To Albert Gallatin
Washington July 26. 1801.
I do not see sufficient reasons for preserving a revenue cutter at Charleston on a larger scale than elsewhere. I see no reason to expect pirates from St. Domingo, no instance of it having yet occurred. if there be any such danger, it is not peculiar to S. Carolina, but threatens all the Southern states more or less according to their situation. if such danger should become imminent it will behove us to furnish a more adequate defence. the revenue cutter, on it’s present plan, answers neither purpose well, either as a military or revenue instrument.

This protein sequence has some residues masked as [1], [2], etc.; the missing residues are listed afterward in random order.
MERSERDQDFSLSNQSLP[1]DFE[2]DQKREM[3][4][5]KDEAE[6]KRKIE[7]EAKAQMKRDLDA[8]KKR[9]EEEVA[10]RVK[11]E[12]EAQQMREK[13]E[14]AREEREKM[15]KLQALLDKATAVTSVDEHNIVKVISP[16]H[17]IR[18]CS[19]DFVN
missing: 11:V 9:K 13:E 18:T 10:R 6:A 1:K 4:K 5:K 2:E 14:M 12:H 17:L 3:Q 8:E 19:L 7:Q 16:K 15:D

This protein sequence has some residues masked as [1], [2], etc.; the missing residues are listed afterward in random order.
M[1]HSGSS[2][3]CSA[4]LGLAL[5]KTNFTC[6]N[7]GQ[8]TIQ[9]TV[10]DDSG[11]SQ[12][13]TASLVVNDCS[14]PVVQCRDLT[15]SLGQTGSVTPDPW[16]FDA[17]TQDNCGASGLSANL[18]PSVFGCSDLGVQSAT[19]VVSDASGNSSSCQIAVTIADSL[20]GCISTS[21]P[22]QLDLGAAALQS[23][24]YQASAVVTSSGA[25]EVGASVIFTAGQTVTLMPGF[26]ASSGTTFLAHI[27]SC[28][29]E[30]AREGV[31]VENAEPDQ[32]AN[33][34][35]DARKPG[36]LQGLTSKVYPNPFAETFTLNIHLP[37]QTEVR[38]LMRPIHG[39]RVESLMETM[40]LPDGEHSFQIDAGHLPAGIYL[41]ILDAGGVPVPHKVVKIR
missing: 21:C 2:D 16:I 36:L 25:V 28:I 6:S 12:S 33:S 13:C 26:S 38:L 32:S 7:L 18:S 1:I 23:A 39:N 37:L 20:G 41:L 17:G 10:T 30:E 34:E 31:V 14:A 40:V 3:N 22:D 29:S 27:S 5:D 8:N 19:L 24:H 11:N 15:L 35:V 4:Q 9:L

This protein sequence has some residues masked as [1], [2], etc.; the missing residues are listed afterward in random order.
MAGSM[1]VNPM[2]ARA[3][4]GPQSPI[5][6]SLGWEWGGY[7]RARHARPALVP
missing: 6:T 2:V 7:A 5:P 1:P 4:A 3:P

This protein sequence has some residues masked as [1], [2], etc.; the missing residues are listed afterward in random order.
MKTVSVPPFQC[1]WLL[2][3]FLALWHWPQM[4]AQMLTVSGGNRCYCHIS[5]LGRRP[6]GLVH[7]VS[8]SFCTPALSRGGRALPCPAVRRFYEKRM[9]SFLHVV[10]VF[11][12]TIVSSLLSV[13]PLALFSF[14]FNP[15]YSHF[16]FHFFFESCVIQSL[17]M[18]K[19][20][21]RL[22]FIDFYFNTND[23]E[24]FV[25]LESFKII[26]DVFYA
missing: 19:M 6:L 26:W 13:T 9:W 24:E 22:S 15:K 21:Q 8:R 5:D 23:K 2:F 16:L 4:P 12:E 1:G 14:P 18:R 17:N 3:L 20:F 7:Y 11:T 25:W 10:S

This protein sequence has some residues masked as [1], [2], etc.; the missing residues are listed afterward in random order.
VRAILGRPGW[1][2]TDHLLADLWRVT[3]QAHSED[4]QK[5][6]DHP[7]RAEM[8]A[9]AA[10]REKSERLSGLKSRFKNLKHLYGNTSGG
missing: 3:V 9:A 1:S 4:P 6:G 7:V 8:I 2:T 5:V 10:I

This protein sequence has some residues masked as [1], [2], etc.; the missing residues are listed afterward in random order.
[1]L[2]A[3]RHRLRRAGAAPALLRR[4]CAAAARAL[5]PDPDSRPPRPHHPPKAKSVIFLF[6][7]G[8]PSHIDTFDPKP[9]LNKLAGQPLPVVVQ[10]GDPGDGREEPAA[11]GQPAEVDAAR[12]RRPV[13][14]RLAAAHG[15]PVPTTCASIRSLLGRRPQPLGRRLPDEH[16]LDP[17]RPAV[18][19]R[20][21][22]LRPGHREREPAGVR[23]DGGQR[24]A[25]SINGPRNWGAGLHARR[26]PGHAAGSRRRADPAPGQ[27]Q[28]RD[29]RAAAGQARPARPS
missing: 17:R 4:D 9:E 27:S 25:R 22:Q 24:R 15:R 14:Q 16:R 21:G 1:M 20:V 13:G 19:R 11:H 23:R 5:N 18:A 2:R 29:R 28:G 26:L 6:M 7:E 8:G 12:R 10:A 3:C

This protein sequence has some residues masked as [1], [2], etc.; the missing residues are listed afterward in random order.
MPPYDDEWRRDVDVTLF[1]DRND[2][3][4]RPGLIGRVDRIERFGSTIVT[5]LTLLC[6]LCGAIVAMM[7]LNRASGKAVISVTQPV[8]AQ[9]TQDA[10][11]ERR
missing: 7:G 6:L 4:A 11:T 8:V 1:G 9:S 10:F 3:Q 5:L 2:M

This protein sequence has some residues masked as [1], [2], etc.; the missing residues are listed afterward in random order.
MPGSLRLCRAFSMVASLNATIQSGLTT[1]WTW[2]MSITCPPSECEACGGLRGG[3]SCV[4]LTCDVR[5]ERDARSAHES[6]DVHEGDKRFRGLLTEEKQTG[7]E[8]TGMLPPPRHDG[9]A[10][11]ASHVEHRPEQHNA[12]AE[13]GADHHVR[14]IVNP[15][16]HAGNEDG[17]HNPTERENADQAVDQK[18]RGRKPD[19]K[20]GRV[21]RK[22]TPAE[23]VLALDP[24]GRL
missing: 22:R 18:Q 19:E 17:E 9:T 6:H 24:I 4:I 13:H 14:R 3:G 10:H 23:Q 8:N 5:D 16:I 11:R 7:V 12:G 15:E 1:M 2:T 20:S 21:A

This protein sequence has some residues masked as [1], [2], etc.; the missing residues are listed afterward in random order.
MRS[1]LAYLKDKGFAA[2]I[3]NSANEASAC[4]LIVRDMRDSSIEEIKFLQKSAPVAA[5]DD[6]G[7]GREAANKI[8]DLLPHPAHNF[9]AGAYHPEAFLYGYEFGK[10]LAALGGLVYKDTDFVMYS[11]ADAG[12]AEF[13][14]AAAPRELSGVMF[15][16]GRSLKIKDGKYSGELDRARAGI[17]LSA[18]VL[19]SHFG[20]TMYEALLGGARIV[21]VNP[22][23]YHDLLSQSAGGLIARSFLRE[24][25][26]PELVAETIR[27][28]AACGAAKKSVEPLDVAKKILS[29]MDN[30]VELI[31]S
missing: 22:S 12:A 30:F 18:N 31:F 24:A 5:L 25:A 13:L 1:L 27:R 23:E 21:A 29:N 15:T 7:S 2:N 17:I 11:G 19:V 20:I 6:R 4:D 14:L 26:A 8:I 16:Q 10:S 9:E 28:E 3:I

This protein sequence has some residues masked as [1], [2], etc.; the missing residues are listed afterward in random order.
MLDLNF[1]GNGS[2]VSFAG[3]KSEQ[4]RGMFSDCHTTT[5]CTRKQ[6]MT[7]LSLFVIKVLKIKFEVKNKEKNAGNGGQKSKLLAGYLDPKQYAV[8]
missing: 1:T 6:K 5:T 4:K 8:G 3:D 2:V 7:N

Mr. Madison happened to be with me when I opened your circular to the Collectors. I approve so entirely of the two paragraphs on the participation of office, & electioneering activity, that on the latter subject I proposed very early to issue a proclamation, but was restrained by some particular considerations. with respect to the former we both thought it better to be kept back till the Newhaven remonstrance & answer have got into possession of the public; and then that it should go further & require an equilibrium to be first produced by exchanging one half of their subordinates, after which talents & worth alone to be enquired into in the case of new vacancies. whenever, from observing appearances after the Newhaven papers have got abroad, you shall think the public mind in a proper state for this reformation, you will be so good as to send out a circular, either with, or without previous communication to me. health & affectionate respect.